What I like about this book is that it is a well written, well balanced book. It is very personal and yet organized in a way that goes through different steps/stages of grief and recovery in a sound Biblical manner. Sheila uses stories from her life and others to help us see how real people held on to God and drew nearer to Him during painful times. She also brings in scripture references through Bible characters' lives and favorite Bible verses that she uses personally in times of crisis and daily living.

I have read a lot of books that deal with "why God lets bad things happen" and "healing our wounds" and "dealing with our issues" - but this book by far is the absolute best. Sheila does not candy coat anything. She talks about real pain and real struggles and admits that it is not an easy journey. She even admits that as humans we do not have all the answers and that answers are not always given to us by God either. But she points to scripture after scripture where God proclaims His love for us. Through scripture she shows that we are not abandoned in our darkest hour. Then through her life stories and others she shows the miracle of how we go on because the real miracle is that we often feel God closest when life is at it's worst.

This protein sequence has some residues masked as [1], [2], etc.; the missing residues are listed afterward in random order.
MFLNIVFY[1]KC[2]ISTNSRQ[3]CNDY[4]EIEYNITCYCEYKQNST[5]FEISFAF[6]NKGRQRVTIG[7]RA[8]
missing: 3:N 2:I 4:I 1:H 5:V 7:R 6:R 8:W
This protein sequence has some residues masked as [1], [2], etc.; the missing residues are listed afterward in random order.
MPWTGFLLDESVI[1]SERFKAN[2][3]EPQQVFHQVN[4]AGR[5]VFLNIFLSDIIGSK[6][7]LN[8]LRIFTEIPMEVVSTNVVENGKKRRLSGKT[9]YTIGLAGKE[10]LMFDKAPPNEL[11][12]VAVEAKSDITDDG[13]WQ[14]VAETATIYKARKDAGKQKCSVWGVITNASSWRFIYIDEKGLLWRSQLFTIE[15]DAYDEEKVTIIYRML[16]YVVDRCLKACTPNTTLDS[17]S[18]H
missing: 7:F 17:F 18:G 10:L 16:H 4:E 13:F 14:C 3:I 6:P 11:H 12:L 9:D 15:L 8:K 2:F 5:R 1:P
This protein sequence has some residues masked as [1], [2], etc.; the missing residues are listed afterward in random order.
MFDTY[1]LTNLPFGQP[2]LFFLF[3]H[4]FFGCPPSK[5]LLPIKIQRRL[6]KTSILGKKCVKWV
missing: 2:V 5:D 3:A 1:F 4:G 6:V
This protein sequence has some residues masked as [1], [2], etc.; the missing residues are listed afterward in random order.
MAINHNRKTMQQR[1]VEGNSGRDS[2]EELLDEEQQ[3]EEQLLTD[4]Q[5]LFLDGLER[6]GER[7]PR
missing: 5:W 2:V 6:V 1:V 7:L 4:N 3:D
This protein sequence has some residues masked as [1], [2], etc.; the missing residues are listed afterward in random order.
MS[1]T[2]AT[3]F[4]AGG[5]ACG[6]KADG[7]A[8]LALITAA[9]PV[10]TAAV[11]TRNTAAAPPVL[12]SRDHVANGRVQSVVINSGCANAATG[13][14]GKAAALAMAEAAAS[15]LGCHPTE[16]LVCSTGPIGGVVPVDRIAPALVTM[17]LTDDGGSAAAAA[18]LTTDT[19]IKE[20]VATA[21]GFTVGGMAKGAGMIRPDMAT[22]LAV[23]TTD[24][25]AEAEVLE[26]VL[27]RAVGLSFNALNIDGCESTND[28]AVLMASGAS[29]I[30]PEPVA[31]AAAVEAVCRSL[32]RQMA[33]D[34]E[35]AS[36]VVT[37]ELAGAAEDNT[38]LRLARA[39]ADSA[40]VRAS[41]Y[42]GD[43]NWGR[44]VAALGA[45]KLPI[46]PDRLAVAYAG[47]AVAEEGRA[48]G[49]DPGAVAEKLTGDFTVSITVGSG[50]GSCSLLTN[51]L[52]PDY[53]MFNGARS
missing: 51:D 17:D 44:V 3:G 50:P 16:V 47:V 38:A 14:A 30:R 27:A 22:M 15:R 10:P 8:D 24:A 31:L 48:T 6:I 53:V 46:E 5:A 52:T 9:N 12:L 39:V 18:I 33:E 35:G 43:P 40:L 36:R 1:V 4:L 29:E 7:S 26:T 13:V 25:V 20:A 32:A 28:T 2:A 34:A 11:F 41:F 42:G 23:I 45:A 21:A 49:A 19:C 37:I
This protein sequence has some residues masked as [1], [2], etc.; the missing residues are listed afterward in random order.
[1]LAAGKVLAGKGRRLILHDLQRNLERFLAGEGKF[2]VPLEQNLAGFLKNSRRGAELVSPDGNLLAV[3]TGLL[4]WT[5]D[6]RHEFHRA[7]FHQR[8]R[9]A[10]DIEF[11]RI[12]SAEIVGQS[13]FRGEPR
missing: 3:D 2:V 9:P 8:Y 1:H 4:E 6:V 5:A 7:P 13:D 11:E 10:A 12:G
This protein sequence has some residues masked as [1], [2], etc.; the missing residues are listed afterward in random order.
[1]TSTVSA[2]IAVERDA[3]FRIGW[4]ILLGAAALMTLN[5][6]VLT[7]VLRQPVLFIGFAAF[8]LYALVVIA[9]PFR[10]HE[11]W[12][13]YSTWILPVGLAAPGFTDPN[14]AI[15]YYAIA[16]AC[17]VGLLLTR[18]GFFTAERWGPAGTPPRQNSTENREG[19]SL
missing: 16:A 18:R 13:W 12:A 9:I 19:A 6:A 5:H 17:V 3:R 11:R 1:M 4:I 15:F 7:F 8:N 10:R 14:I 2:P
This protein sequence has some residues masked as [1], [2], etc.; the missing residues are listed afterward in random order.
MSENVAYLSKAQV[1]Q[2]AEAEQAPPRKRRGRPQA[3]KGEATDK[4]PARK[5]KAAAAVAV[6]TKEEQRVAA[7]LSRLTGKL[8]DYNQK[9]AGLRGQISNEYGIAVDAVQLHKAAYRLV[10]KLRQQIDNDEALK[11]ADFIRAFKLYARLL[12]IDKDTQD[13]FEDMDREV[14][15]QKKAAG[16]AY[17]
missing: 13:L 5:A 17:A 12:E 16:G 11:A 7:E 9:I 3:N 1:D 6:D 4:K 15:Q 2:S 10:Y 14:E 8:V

I think maybe this is a hard concept for anyone who hasn't really suffered a devastating crisis because it sounds impossible. But if you're ever gone through something horrible and survived with God's grace you really see how good God is. I felt comforted and encouraged and fortified to face trials as I read this book. I also for the first time didn't see my brokenness as shameful or a wasted part of me but something that God could use to make my life more meaningful and a way to help others along the journey of life.